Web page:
A consortium of global technology firms has shared on its collective database the digital fingerprints of more than 800 versions of the video of New Zealand’s mass shootings that killed 50 people, it said on Monday.
While it was not the first internet broadcast of a violent crime, the livestream of the massacre showed that stopping gory footage from spreading online persists as a major challenge for tech companies despite years of investment.
Last Friday, social media users intent on sharing the mosque shooting video were said to have used several methods to create a new version with a digital fingerprint different from the original, so as to evade companies’ detection systems.
“This incident highlights the importance of industry cooperation regarding the range of terrorists and violent extremists operating online,” the grouping, which includes Facebook Inc, Alphabet Inc’s Google and Twitter Inc, said of the attack.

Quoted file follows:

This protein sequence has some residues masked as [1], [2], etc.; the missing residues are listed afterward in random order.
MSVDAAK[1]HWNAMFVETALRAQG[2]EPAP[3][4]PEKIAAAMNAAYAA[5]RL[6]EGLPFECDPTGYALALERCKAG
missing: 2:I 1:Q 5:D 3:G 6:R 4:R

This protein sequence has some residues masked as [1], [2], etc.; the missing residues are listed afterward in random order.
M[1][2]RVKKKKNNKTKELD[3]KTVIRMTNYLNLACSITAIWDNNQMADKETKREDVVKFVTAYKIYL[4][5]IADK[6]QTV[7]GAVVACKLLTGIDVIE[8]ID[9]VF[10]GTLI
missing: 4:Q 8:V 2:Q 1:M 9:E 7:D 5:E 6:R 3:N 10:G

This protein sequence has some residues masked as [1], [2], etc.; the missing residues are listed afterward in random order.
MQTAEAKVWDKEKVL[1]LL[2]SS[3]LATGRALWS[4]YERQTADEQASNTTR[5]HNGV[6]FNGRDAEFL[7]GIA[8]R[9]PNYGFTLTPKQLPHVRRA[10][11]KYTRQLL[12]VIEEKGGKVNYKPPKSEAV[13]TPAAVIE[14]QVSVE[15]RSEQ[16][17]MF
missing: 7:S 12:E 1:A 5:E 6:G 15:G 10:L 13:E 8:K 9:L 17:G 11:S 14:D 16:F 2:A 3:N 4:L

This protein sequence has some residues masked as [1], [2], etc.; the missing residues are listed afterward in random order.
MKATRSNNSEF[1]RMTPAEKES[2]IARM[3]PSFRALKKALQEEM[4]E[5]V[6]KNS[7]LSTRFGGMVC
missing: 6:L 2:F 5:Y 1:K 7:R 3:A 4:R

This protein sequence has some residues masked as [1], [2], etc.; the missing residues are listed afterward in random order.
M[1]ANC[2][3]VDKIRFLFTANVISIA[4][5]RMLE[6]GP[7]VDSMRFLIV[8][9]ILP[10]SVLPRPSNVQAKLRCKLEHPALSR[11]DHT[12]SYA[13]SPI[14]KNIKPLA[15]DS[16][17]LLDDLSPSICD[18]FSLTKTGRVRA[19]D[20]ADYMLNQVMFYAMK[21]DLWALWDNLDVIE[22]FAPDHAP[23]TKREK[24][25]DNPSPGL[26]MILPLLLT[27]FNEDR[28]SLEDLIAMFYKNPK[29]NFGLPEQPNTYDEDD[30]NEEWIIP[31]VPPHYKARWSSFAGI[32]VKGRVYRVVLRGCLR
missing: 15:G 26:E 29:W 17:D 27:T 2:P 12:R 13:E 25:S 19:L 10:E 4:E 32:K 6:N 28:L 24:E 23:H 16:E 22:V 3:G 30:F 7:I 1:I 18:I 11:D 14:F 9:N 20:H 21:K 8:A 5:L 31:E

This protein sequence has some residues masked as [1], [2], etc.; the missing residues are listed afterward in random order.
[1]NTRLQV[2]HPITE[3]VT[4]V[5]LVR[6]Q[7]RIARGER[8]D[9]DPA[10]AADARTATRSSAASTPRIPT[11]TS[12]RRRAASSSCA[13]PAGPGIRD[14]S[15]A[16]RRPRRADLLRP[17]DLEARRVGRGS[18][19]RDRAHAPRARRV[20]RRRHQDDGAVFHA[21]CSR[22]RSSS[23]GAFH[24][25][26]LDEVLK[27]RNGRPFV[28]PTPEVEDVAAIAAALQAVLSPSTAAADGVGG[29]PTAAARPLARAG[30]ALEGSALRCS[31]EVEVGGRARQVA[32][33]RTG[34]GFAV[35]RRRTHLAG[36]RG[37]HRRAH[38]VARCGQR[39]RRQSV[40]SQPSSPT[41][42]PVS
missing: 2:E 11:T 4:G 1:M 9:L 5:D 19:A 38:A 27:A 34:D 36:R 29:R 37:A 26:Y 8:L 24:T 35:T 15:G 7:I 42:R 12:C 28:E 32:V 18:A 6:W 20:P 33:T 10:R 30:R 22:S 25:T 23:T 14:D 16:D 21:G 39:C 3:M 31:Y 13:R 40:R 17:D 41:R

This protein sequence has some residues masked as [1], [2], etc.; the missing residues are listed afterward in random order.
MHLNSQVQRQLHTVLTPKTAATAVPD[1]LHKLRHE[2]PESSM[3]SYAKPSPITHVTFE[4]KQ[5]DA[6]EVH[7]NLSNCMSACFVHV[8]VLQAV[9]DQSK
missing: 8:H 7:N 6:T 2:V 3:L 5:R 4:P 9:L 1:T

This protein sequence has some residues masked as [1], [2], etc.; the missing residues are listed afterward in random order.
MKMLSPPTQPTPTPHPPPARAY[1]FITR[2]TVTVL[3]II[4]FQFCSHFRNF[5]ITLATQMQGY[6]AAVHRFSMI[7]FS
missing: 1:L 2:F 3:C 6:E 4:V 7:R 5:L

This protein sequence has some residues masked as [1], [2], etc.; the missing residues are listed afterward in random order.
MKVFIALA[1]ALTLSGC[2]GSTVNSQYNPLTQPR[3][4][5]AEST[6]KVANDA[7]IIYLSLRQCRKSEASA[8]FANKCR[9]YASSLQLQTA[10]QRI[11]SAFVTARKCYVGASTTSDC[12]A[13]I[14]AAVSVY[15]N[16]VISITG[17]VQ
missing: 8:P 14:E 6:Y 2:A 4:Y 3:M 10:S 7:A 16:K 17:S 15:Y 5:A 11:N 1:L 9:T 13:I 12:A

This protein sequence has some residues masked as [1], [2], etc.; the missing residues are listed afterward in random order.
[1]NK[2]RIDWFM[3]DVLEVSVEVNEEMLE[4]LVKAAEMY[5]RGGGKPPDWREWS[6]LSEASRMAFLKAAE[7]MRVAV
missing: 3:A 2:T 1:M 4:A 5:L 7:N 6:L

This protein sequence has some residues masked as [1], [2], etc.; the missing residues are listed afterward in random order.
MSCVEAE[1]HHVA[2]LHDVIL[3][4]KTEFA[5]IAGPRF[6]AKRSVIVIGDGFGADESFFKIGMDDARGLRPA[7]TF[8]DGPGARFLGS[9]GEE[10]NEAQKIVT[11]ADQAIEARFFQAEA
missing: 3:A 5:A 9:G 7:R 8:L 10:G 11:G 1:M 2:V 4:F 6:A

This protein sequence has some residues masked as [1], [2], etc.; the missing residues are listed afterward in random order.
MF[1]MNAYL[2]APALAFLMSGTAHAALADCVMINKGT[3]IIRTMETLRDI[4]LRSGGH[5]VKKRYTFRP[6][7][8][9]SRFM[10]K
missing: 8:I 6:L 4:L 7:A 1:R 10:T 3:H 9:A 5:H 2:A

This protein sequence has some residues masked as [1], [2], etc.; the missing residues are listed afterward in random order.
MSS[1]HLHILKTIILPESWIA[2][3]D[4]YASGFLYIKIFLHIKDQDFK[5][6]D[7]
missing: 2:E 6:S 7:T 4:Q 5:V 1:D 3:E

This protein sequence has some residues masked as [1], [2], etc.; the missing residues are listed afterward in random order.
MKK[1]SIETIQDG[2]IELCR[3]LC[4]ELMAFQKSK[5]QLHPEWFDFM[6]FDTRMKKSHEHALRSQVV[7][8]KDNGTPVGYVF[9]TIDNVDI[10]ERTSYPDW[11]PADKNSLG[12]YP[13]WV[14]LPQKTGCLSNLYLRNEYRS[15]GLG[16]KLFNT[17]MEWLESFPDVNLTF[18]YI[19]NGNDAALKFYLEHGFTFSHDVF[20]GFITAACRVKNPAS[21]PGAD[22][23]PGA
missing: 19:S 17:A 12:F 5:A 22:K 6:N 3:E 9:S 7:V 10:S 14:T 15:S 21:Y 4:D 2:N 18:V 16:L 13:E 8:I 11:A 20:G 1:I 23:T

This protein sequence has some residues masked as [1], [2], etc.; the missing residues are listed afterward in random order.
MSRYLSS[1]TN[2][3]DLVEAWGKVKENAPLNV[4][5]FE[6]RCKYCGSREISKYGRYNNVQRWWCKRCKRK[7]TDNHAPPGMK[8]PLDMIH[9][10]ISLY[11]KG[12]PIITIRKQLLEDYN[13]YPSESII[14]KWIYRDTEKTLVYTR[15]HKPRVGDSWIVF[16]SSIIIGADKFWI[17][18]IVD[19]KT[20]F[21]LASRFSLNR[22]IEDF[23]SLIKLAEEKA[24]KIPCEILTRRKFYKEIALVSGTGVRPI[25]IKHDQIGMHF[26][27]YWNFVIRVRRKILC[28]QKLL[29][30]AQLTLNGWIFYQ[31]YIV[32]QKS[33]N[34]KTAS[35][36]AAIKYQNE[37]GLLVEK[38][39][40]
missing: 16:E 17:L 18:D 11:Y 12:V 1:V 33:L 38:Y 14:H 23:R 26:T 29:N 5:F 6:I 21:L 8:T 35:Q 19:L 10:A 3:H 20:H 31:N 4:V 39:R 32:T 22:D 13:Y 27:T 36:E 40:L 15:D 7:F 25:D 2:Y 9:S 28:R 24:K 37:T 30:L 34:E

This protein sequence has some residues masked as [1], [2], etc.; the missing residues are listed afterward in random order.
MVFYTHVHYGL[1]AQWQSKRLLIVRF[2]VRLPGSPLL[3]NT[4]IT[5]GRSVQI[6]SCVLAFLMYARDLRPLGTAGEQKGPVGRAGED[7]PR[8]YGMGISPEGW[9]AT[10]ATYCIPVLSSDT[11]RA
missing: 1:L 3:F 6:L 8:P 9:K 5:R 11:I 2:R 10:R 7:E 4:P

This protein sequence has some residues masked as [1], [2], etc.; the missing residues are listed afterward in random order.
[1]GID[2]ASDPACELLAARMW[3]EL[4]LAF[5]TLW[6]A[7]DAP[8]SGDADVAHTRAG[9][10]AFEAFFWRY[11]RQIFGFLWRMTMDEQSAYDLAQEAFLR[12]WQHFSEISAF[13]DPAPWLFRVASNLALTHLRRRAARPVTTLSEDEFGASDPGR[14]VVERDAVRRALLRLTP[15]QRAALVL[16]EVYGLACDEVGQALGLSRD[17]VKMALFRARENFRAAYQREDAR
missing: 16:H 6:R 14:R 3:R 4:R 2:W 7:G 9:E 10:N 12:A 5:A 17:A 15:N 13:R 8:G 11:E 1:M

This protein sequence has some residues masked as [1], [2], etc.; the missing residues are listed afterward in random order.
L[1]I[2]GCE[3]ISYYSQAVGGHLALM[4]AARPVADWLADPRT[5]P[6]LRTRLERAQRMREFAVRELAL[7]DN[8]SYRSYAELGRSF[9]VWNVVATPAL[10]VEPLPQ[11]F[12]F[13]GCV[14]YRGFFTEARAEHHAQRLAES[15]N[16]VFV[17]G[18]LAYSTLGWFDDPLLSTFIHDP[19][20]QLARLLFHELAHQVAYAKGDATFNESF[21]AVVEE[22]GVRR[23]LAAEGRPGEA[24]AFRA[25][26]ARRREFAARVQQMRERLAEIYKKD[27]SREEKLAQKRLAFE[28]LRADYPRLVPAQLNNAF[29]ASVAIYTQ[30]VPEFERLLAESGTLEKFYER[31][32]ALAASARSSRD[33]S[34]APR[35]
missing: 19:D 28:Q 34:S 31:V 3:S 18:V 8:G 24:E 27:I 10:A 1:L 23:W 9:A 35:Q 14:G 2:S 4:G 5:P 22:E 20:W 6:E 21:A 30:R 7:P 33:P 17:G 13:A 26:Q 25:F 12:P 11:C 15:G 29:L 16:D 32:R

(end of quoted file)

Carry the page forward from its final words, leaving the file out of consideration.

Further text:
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The gunman who attacked the two mosques in New Zealand live-streamed the attacks on Facebook for 17 minutes using an app designed for extreme sports enthusiasts, with copies still being shared on social media hours later.
Late on Saturday, Facebook, the world’s largest social media network with around 2.3 billion monthly users around the world, said it had removed 1.5 million videos within 24 hours after the Christchurch attack.
New Zealand Prime Minister Jacinda Ardern has said she wants to discuss live streaming with Facebook, and some of the country’s firms are considering whether to pull advertising from social media.
The Global Internet Forum to Counter Terrorism (GIFCT) was created in 2017 under pressure from governments in Europe and the United States after a spate of deadly attacks.
It shares technical solutions for the removal of terrorist content, commissions research to assist its efforts to fight such content and works more with counter-terrorism experts.